**[0100]**In FIG. 8 the ROI resulting from a sequence of 24 month ETF/LEAP stock positions in SPY with volatility=20% is shown. A volatility increase to 20% has deceased the ROI to 0.081, or by 1.5 from the level of the ROI for a volatility of 12.8%, which is also in accordance with the data in FIG. 3. This is a reduction of the ROI by 15%. Only 81% of the ETF stock price appreciation is being captured.

**[0101]**The ETF/LEAP stock position's ability to capture the ETF stock price appreciation is substantially effected by volatility. Next, interest rate effects will be examined.

**[0102]**FIG. 9 shows that high interest rates, 8%, compensate for high volatility as is shown in FIG. 4. The ROI is 9.1% even though the volatility is 20%. Previously in FIG. 8 an ROI of only 8.1% was achieved.

**[0103]**The Black Scholes interest and cash position (bond/CD) annual interest rate were both 8%, whereas they previously were 5.25% and 5.05% respectively.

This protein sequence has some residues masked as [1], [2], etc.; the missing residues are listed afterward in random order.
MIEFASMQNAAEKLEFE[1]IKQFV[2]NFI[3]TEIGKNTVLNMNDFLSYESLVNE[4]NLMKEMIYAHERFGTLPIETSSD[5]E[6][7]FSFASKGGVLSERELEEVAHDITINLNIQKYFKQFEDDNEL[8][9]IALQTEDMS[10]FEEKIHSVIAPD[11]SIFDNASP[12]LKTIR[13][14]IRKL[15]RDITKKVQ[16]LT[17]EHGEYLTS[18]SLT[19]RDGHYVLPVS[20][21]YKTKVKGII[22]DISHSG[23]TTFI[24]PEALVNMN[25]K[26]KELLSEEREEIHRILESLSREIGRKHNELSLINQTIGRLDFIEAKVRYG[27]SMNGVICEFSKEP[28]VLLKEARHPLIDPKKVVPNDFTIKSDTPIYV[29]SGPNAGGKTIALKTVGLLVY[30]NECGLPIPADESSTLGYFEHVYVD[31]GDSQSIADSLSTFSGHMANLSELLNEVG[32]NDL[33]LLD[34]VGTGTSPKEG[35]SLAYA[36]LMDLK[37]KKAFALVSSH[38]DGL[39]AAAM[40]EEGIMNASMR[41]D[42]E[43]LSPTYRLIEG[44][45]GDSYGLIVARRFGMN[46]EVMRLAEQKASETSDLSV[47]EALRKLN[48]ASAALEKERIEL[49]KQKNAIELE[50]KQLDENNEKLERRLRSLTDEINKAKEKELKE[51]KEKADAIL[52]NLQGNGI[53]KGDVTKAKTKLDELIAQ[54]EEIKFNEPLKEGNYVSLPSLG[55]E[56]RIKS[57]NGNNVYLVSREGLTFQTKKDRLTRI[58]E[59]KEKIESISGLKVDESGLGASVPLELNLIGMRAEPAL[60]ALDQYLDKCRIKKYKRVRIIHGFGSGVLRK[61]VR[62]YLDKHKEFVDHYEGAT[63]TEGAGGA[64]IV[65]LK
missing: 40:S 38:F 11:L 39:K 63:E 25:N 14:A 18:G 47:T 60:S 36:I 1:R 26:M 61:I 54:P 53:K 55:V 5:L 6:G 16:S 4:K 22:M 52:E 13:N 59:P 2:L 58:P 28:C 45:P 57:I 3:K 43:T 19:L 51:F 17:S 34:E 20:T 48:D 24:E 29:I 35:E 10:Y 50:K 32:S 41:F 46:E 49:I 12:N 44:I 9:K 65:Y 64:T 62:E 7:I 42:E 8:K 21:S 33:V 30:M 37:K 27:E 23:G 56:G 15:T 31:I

**[0104]**As a counter example to the ETF/LEAP stock position, FIG. 10 gives the results of a 10 year sequence of positions constructed with conventional 6 month options on an individual non ETF stock with a volatility of 20%.

**[0105]**Although stock price appreciation was 10%/year, the sequence of investments produced an ROI of only 0.5%. The high price of the 6 month option combined with the effects of the high volatility, reduced the ROI to near zero. The newly purchased option's price is so high that selling the existing option and buying the new option produces a negative cash contribution.

**[0106]**The common variable values used for FIGS. 6, 7 and 8 in the Black Scholes Merton formula were:

**TABLE**-US-00001 SP500 dividend 0.0185 Black Scholes interest rate 0.0525 annual stock price increase 0.1 cash position (bond/CD) annual interest rate 0.0505 initial option length in months 30 initial stock price 100 strike price 100

**[0107]**In FIG. 10 initial option length in months was 30. In FIG. 9 the Black Scholes interest and cash position (bond/CD) annual interest rate were both 8%.

**Detailed Description Of First Embodiment**